An Arbutus woman who won an appeal to a 2009 jury decision finding her guilty of first-degree murder for the stabbing death of an Arbutus man in 2008 has taken a plea deal in her reopened case to a lesser charge of second-degree murder.
Under what is known as an "Alford plea," Sharon Elizabeth "Beth" Grimes, now 28, did not admit guilt in the crime, but accepted state prosecutors' offer of the lesser charge in order to avoid a potentially greater charge during another trial.
Grimes won't be sentenced under the new plea arrangement until May. She will likely end up serving less time in prison under the new deal than she would have under her previous sentence.
In 2009, Baltimore County Circuit Judge Robert E. Cahill Jr. sentenced Grimes to life in prison for the murder of Robert Arthur "Bunky" Silver, 48, with all but 15 years of the sentence suspended.
Under Maryland law, Grimes was not eligible for parole during those 15 years, and would have to serve the entire time behind bars. She was also required to serve three years of supervised probation upon her release.
Grimes appealed the case, and in early 2011, an appeals court reversed the convictions and remanded the case back to the circuit court.
Circuit Judge Patrick Cavanaugh will now determine Grimes' sentence under the new plea arrangement, to which Grimes agreed on March 7. State prosecutors have asked for a 30-year sentence, with all but 15 years suspended. Under that sentence, Grimes could be eligible for parole in less than eight years, or half the time of the unsuspended sentence.
As the case remains open pending Grimes' sentencing in May, Grimes' attorney, Kathleen Sheehy, declined to comment on the case.
But barring disagreements between Sheehy and prosecutors over the terms of the agreement, or a sentencing from Cavanaugh that Sheehy doesn't accept, Grimes' sentencing in May could mark the end of years of court battles in the case.
'Frozen' in fear
In the early morning hours of Nov. 4, 2008, the 25-year-old former Arbutus Athletic Association Golden Eagles cheerleader slept in her red sports car outside her home in the 5500 block of Carville Avenue in Arbutus after a night she would later describe as terrifying.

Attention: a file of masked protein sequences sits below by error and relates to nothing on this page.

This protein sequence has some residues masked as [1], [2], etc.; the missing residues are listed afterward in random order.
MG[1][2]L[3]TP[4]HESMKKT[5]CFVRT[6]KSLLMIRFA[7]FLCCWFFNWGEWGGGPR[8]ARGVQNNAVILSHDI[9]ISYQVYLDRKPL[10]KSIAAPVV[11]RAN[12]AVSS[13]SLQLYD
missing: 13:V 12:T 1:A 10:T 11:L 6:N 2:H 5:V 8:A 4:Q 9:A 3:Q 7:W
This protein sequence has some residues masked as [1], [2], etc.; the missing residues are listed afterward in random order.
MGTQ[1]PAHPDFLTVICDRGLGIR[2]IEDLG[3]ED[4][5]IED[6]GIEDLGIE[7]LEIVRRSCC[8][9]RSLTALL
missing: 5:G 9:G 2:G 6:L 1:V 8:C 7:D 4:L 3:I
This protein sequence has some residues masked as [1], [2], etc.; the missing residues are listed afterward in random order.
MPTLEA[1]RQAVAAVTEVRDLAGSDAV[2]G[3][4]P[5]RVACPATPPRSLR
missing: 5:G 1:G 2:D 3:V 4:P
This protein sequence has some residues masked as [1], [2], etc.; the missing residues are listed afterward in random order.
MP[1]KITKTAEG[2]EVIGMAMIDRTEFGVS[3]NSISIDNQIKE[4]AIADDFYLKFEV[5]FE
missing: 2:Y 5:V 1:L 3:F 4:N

Her boyfriend at the time, 23-year-old Robert James Matthews, of Windsor Mill, slept in the seat next to her.
Two miles away, Silver, of the 1100 block of Gloria Avenue in Arbutus, had been found by police in the middle of Maiden Choice Lane with 69 stab wounds, and would soon die. His blood stained the passenger side of Grimes' car. Police, following tips from witnesses, were on their way.
Grimes and Matthews awoke not only to police surrounding them, but to charges of murder and to years of court battles over a killing Cahill would later call "horrible" and "brutal."
Prosecutors have long said Matthews, who just turned 27 on March 5, was the one who actually stabbed Silver. He took an Alford plea himself in 2010, and was sentenced to life in prison, with all but 60 years suspended, and five years of supervised probation upon his release, according to court records.
His case remains tied up in the court system.
In taking Alford pleas, both Grimes and Matthews kept open their rights of appeal.
Grimes had long pleaded not guilty in the case, saying she had "frozen" in fear as she watched Matthews, her boyfriend of just three weeks, stab Silver before getting back in her car. She said her role was based solely on her own debilitating fear of Matthews.
Prosecutors have said Grimes and Matthews met Silver earlier in the night at the Center Court tavern in Arbutus, and drove together toward Maiden Choice, where the two men planned to smoke crack cocaine.
What happened then, and what led Silver to run down the street away from the couple until Grimes allegedly hit him with her car, prosecutors said in 2009, remained unclear.
Grimes maintained her innocence before a Baltimore County jury. She was found guilty of first-degree murder and being an accessory to the murder after the fact on May 26, 2009.
At her sentencing for those convictions on Aug. 25, 2009, during which relatives of Silver gave emotional statements about their loss, Grimes said she still had "flashbacks" of the morning of the murder, and was wracked by violent seizures in the Baltimore County Detention Center, where she was being held.
"I can see (Matthews). I can hear him," Grimes said during the sentencing hearing. "I've sworn a couple times that he's in the cell."
Cahill explicitly rejected Grimes' version of the events during the hearing, as had prosecutors earlier in the case, who'd said Grimes had been angry and indifferent about the murder when first interviewed by police.
At the time, Cahill said Grimes' unwillingness to "acknowledge active participation" in the killing would be a factor in his sentencing.
"There is no doubt in my mind that there was something more than just a 'freezing' or 'extreme terror,' " Cahill said, before sentencing Grimes.
Grimes is scheduled to be sentenced under the new plea agreement on May 22.